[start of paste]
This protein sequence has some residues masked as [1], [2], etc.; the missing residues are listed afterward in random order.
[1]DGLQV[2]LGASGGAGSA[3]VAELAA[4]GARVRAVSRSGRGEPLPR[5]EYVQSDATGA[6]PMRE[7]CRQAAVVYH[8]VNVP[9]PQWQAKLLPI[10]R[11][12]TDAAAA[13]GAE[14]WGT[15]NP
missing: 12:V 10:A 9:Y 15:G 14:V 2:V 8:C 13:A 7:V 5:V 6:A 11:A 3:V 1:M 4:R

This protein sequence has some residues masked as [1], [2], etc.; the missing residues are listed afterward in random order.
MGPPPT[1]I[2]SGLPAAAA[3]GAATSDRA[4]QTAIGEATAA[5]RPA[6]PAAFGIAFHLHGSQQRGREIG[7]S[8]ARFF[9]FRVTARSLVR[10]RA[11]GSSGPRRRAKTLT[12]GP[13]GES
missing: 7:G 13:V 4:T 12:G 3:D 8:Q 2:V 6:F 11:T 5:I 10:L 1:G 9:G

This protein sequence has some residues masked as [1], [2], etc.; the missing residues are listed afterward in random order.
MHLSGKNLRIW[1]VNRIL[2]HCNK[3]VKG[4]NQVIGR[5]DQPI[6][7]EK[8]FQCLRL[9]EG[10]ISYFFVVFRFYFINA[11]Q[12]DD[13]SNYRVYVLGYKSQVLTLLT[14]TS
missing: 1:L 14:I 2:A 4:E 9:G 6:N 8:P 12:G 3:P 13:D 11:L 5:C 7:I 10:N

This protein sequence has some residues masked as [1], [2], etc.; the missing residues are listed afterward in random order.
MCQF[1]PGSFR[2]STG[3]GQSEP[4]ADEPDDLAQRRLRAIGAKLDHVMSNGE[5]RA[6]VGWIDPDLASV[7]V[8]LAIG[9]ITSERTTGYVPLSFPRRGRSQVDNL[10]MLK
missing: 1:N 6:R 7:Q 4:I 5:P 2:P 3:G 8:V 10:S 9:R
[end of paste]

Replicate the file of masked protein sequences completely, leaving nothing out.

This protein sequence has some residues masked as [1], [2], etc.; the missing residues are listed afterward in random order.
[1]DGLQV[2]LGASGGAGSA[3]VAELAA[4]GARVRAVSRSGRGEPLPR[5]EYVQSDATGA[6]PMRE[7]CRQAAVVYH[8]VNVP[9]PQWQAKLLPI[10]R[11][12]TDAAAA[13]GAE[14]WGT[15]NP
missing: 12:V 10:A 9:Y 15:G 14:V 2:V 8:C 13:A 7:V 5:V 6:A 11:A 3:V 1:M 4:R

This protein sequence has some residues masked as [1], [2], etc.; the missing residues are listed afterward in random order.
MGPPPT[1]I[2]SGLPAAAA[3]GAATSDRA[4]QTAIGEATAA[5]RPA[6]PAAFGIAFHLHGSQQRGREIG[7]S[8]ARFF[9]FRVTARSLVR[10]RA[11]GSSGPRRRAKTLT[12]GP[13]GES
missing: 7:G 13:V 4:T 12:G 3:D 8:Q 2:V 6:F 11:T 5:I 10:L 1:G 9:G

This protein sequence has some residues masked as [1], [2], etc.; the missing residues are listed afterward in random order.
MHLSGKNLRIW[1]VNRIL[2]HCNK[3]VKG[4]NQVIGR[5]DQPI[6][7]EK[8]FQCLRL[9]EG[10]ISYFFVVFRFYFINA[11]Q[12]DD[13]SNYRVYVLGYKSQVLTLLT[14]TS
missing: 1:L 14:I 2:A 4:E 9:G 6:N 8:P 12:G 3:P 13:D 11:L 5:C 7:I 10:N

This protein sequence has some residues masked as [1], [2], etc.; the missing residues are listed afterward in random order.
MCQF[1]PGSFR[2]STG[3]GQSEP[4]ADEPDDLAQRRLRAIGAKLDHVMSNGE[5]RA[6]VGWIDPDLASV[7]V[8]LAIG[9]ITSERTTGYVPLSFPRRGRSQVDNL[10]MLK
missing: 1:N 6:R 7:Q 4:I 5:P 2:P 3:G 8:V 10:S 9:R